Back in the piece I did for UMBC Magazine, I mentioned what a huge boon it was to my productivity five years ago when I moved from 40 hours to 32. Just having one extra day without a 2-hour commute + 8-hour workday = LOADS more art was created. That year was when I finished a 152 page graphic novel, self-published it, and started selling all of my books to comic book stores for the first time.
I’ve wanted to drop another day off my week for over a year, but hemmed and hawed over whether or not it was all that feasible. Losing all your benefits is a pretty scary thing. I’m lucky to have a boyfriend willing to take me on under his company’s benefits (and we can without getting married, to boot!) , but depending on someone else still ooks me out.
To prepare for this big change in income, last year I divvied up how much money I’d lose on my paycheck in going to 24 hours. Then I set up a savings account to slowwwwly, over the course of several months, take out more and more of my paycheck deposit each week to account for the loss. I figured that was the least painful way I could get used to my new thriftier situation.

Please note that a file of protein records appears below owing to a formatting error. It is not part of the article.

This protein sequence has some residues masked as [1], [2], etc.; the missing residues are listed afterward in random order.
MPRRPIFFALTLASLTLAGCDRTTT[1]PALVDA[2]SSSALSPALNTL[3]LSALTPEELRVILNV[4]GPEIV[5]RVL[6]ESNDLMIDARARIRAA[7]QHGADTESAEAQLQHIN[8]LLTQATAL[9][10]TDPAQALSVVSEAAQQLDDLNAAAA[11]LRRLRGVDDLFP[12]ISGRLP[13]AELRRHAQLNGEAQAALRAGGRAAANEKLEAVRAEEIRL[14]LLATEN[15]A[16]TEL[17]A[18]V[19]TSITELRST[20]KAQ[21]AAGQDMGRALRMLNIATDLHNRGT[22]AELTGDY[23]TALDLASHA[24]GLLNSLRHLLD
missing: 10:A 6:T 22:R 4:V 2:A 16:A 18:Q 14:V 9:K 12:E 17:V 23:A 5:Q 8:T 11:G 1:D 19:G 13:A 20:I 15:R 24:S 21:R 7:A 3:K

Right now I’m getting a lot of “Are you CRAZY??” ‘s and “When you come back to full-time …” ‘s but so far, just thinking of all the good this extra time will do when dumped into the career I want to be my full-time gig (comics, illustration, design, y’know) . . . there isn’t a regret in sight.
In the spirit of getting myself all amped up for my new FODMAPs diet (starting tomorrow .. *groan*), I’ve found a couple good resources I wanted to share with you guys.
AND, in the spirit of being prepared, I created some meal planning forms I wanted to share with you guys. Along with tracking what I’m eating, I need to make sure I’m getting enough protein/vegetables throughout the day (which will undoubtedly be the hardest part!).
Here’s the printable, double-sided PDF if you want your own copy.
And if anyone else has any kick-ass FODMAP resources, please share! I’m going to go start preparing … wish me luck! And/or wine.